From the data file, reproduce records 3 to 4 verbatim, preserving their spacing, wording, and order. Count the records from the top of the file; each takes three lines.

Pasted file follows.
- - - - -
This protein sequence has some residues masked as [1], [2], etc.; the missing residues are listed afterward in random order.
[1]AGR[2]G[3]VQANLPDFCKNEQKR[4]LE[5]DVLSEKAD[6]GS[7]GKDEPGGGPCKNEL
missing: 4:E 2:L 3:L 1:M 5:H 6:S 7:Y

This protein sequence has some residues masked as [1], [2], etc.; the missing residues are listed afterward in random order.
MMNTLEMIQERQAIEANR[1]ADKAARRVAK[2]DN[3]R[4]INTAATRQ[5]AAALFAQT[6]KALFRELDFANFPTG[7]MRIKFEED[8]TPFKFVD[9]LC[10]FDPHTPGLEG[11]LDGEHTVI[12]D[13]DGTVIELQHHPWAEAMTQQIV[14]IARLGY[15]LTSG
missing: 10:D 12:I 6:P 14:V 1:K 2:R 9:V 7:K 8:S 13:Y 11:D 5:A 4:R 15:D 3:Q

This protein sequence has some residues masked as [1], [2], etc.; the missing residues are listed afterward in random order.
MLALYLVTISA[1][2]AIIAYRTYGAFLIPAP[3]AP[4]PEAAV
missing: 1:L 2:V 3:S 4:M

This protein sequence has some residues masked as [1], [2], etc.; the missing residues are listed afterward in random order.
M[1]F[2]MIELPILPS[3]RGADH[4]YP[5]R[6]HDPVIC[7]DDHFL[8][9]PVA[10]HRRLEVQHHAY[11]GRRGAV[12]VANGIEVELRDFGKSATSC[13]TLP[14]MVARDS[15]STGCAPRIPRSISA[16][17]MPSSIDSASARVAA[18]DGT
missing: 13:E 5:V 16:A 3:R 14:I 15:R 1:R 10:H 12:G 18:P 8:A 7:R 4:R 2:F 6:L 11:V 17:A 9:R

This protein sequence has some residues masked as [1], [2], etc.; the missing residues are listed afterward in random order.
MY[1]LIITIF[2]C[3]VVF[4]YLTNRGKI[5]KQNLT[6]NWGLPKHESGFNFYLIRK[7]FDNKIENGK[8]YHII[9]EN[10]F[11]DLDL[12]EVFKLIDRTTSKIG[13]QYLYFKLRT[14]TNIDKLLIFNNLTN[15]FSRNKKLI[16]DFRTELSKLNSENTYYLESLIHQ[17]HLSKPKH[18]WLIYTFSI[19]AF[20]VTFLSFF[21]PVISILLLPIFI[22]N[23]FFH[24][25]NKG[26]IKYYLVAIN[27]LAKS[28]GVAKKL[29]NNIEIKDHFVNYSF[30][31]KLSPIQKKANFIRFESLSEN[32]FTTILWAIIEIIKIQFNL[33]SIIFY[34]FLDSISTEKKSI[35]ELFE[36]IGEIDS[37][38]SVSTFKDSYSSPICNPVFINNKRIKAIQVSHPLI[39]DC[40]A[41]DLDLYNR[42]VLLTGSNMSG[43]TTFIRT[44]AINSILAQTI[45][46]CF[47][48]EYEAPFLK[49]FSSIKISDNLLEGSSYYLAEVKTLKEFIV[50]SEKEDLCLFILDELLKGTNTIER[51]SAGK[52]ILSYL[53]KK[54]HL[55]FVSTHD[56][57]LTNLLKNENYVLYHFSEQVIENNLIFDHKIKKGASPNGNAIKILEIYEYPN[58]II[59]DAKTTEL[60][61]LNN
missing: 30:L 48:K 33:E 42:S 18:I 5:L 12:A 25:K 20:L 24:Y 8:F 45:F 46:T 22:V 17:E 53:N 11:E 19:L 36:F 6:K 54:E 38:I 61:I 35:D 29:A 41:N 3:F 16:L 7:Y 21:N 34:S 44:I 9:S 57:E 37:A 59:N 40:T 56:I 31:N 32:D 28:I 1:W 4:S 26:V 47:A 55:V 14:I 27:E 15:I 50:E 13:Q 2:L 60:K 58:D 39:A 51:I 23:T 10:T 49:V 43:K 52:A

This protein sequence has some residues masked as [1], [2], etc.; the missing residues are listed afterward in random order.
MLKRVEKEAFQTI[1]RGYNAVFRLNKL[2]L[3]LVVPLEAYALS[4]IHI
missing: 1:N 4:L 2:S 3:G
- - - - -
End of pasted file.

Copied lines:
This protein sequence has some residues masked as [1], [2], etc.; the missing residues are listed afterward in random order.
MLALYLVTISA[1][2]AIIAYRTYGAFLIPAP[3]AP[4]PEAAV
missing: 1:L 2:V 3:S 4:M

This protein sequence has some residues masked as [1], [2], etc.; the missing residues are listed afterward in random order.
M[1]F[2]MIELPILPS[3]RGADH[4]YP[5]R[6]HDPVIC[7]DDHFL[8][9]PVA[10]HRRLEVQHHAY[11]GRRGAV[12]VANGIEVELRDFGKSATSC[13]TLP[14]MVARDS[15]STGCAPRIPRSISA[16][17]MPSSIDSASARVAA[18]DGT
missing: 13:E 5:V 16:A 3:R 14:I 15:R 1:R 10:H 12:G 18:P 8:A 7:R 4:R 2:F 6:L 11:V 17:A 9:R